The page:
Fire scenes often involve all types of public entities: emergency medical, law enforcement, and fire services. Public utilities such as gas and electric companies may also be involved. Passersby, owners, tenants, customers, delivery agents all may have relevant information on what happened. The press and curious individuals attracted to large fire scenes can complicate investigations, making security a necessity. All of these entities can cause a large loss to spiral out of control very quickly.
Increased complications occur when the loss is at a multi-tenant site due to:
- Multiple tenants involved
- Several insurers involved
- Multiple points of access
- The mitigation takes longer
- Property managers could be involved
- Numerous experts onsite as well as various agencies
- Higher exposure to liabilities
- Tenant safety issues
- Problems with asbestos
- Fire watches may be required
- Escorting and tracking systems may be necessary
When more people have access to the site, protecting the valuables that survived a fire becomes more of a concern. Theft of even the smallest item can impede evidence continuity in a case. If an insured wants to return to a scene to recover belongings, their every move must be authorized and recorded, to protect evidence for court. A well-secured scene ensures all items remain onsite and undisturbed until the insurance investigation is complete. A security presence also deters intruders who could be injured and become a liability risk.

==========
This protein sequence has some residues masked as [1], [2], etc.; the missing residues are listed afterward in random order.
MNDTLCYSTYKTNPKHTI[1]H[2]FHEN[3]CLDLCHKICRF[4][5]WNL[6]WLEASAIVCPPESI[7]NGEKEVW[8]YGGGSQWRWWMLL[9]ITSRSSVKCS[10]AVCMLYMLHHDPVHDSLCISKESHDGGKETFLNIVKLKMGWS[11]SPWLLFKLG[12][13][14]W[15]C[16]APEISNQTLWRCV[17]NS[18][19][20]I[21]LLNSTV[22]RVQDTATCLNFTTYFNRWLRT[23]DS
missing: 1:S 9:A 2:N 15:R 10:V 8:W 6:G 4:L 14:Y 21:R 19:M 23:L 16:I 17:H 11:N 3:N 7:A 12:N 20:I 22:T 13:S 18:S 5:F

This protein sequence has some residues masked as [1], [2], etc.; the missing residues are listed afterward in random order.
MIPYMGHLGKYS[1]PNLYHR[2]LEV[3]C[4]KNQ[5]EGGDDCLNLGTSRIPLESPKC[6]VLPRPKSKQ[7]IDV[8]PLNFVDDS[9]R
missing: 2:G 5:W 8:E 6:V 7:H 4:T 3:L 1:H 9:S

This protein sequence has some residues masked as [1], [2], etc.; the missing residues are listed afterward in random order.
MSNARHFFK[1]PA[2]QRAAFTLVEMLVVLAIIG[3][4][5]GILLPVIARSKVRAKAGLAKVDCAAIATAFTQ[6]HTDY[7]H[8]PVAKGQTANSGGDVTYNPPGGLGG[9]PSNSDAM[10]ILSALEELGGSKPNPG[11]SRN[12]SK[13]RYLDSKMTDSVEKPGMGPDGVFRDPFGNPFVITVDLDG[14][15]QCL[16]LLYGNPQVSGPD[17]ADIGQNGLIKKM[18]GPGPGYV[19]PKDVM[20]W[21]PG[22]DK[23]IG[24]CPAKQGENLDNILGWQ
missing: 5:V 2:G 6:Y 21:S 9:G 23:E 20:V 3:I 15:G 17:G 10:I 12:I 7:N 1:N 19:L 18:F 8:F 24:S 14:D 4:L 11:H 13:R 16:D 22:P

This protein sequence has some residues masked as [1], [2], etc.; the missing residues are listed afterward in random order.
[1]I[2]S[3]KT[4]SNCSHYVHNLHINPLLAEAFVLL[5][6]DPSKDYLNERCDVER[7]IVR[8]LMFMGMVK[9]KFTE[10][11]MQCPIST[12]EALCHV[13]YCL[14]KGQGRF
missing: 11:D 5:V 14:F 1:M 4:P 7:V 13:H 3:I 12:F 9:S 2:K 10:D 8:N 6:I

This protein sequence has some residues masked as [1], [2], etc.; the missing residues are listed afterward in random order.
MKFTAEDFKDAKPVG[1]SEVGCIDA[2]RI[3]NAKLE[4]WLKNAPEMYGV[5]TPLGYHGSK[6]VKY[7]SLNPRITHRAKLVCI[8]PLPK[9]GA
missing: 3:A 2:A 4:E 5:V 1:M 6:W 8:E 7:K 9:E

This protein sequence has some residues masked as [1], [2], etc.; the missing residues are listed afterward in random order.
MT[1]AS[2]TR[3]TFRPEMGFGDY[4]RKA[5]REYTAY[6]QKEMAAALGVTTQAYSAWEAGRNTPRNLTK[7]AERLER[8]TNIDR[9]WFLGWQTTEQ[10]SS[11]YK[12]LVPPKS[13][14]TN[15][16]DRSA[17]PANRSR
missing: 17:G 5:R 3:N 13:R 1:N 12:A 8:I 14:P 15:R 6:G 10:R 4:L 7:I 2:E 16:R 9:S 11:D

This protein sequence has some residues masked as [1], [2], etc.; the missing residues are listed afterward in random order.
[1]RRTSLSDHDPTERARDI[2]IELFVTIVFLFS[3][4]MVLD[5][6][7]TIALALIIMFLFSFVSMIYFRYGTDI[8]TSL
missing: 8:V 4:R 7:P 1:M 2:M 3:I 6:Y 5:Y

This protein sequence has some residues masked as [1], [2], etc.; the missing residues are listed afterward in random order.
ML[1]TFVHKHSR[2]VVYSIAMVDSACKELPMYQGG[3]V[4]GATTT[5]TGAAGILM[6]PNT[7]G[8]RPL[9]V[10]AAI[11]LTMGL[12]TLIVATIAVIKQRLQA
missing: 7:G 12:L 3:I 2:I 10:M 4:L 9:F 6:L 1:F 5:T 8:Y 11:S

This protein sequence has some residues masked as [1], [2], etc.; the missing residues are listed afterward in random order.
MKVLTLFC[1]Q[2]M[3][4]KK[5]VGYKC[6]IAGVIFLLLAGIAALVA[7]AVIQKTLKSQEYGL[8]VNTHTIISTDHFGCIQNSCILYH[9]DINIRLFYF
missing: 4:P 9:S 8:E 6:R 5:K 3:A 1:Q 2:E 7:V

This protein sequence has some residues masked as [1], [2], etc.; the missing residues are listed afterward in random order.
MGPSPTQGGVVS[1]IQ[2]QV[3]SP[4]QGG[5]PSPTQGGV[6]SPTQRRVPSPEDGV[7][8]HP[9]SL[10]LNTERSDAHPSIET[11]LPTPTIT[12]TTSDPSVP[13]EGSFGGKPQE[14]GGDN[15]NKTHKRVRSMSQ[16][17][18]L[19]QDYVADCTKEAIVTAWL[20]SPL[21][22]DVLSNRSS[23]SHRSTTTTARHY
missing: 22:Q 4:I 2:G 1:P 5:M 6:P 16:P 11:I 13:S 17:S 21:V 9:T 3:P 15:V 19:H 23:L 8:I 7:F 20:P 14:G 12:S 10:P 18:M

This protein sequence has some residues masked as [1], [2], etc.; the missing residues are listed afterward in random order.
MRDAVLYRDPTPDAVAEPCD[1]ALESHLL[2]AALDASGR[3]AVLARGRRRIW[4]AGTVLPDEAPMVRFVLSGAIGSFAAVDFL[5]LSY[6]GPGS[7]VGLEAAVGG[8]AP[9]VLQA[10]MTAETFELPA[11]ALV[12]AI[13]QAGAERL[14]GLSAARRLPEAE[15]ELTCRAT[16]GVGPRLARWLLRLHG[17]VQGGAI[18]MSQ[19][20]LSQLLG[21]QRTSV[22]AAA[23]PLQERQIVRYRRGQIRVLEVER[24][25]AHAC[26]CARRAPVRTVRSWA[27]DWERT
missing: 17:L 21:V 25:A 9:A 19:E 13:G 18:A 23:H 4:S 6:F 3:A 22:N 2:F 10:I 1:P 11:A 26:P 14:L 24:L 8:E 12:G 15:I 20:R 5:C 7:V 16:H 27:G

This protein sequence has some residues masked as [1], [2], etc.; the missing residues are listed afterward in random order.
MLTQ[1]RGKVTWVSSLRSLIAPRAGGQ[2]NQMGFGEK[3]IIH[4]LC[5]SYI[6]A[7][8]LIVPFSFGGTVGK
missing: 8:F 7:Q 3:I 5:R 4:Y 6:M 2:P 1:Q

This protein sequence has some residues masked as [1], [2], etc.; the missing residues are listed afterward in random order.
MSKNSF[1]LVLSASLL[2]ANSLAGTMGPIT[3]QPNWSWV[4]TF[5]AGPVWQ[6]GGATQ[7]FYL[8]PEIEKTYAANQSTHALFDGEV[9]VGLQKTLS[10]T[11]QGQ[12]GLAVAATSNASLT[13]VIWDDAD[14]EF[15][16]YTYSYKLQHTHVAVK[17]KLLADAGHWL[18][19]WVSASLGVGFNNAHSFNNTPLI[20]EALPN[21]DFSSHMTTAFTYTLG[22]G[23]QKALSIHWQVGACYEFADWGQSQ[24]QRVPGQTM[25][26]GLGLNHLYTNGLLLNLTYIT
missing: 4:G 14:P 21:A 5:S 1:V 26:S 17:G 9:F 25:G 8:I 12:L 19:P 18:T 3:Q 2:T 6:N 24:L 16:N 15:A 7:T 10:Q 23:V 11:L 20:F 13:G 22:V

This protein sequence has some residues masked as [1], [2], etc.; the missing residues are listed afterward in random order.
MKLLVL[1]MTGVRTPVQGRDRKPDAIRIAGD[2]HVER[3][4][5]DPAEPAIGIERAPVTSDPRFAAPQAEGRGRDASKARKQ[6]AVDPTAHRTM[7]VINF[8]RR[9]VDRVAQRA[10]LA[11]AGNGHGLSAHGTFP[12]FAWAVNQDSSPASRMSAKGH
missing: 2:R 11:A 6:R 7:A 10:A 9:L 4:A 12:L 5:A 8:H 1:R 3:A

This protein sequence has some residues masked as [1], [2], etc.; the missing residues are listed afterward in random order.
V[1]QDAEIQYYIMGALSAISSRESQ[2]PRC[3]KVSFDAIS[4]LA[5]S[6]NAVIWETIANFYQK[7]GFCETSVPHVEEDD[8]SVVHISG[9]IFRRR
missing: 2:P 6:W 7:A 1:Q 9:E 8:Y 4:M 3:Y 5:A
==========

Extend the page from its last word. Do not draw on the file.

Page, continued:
Fires, by their destructive nature, consume the evidence of their initiation and progress as they grow. Often investigations are compromised, and scenes are further destroyed unintentionally by fire services, emergency medical and law enforcement whose primary responsibility is to save lives and protect people and property against further damage. The press and curious individuals attracted to large fire scenes can also complicate investigations and damage evidence, making security a necessity.
Below are three benefits to securing a large loss site:
- Having security on a large loss site gives the adjuster time to review the policy, check their limits, find the named insured, and see if there are any exclusions in the policy. It also allows for the adjuster to get the right experts on the scene and seek legal advice if necessary. Time spent at the beginning of a claim can drastically speed up the process, making both the client and insurance company extremely satisfied.
- Security also allows adjusters the ability to determine the liability and to prevent any further liability from occurring, while at the same time addressing any safety issues that may be present.
- Lastly, security allows the adjuster to identify and address subrogation potential and to keep the continuity of any evidence. Insurers must demonstrate to the courts that proper procedures were established to preserve the continuity of evidence. If the site is not protected, unauthorized people entering the scene could remove or damage evidence that may be key to the insurance company’s case to determine liability or to seek subrogation.